Restore Trust and Countryside Alliance aim to take control of National Trust Board

Lobby groups ‘Restore Trust’ and the Countryside Alliance (CA) have seemingly joined forces to once again try to take over the Board of Trustees of the National Trust. Emails are being sent out listing five people the lobbyists would like members to vote for: Philip Gibbs, Andrew Gimson, Violet Manners, Philip Merricks, and Jonathon Sumption.

The pro-bloodsports CA claim on their website that the people they are putting forward will redress a lack ofdirect experience of farming, rural business or sustaining rural communities‘ on the NT’s Board. Much as it did when the CA urged its members during the May 2022 council elections to “return councillors who can understand and will defend rural interests“, that translates to voting in trustees who will support their archaic positions on hunting and shooting. The CA’s aim will be to load the Board with enough supporters to reverse a ban on so-called ‘trail hunting’ on Trust land voted for at the Trust’s AGM in October 2021.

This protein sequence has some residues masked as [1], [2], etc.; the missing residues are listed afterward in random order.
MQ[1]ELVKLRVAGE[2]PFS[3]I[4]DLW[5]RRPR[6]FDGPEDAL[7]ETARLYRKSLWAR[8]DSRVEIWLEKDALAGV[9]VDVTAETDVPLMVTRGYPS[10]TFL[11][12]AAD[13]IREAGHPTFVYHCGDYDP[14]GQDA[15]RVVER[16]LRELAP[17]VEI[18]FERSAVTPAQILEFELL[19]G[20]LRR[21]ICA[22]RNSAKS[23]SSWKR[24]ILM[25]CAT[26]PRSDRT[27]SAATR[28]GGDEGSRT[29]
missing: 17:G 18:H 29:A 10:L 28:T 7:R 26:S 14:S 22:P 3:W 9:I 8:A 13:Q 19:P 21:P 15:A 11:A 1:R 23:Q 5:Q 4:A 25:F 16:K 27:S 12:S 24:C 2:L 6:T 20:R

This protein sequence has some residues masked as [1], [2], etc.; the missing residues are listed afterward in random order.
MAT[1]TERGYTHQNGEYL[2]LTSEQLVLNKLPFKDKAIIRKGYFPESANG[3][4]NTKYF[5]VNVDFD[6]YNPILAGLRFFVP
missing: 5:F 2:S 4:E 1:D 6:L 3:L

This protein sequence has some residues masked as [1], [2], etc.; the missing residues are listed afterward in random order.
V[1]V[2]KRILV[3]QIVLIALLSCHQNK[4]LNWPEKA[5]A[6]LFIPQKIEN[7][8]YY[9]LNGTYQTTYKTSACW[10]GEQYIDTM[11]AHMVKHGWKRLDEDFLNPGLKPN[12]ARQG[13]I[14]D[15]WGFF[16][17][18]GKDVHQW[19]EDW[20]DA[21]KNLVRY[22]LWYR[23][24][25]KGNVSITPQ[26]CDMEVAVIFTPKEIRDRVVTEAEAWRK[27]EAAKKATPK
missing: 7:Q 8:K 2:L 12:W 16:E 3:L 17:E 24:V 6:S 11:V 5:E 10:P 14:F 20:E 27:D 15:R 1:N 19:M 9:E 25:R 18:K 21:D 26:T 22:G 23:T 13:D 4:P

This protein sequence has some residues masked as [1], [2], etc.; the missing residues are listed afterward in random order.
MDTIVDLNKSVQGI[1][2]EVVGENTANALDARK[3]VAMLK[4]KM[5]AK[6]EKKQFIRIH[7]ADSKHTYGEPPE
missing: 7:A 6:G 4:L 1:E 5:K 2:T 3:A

That ban was voted in by 78,816 Trust members to 38,184. Many members at the AGM said they were concerned not only with the illegal hunting routinely taking place on National Trust land, but also the reputational damage being done to one of the largest charities in the UK. At the time illegal hunting was being widely reported on Twitter (now ‘X’) and the Trust’s robotic replies asking the public to report incidents to the police rather than taking any action themselves led to widespread derision.



Under its own regulations, requests for motions should be invalid if the issue was voted on “at any general meeting held during the three years preceding the submission of the resolution”. Whatever the Board might or might not decide, there should not be another vote on ‘trail hunting’ until late 2024 at the earliest. Opposition to hunting amongst the broader public (who make up the majority of National Trust members of course) is only going one way and will be even stronger by then. There is also likely to be a new government in power, and many of the Tory pro-hunting old guard like the ludicrous Jacob Rees-Mogg (who is said to be one of those behind this takeover bid) will have been replaced by younger, more pro-wildlife MPs from the Green, Labour and Liberal Democrats parties.

Whatever the bloodthirsty lobbyists at the Countryside Alliance might hope, fox hunting is not coming back. The public don’t want it, politicians won’t touch it with a bargepole, and should the Trust even look like wobbling on the issue the potential collapse in its membership would do immeasurable damage.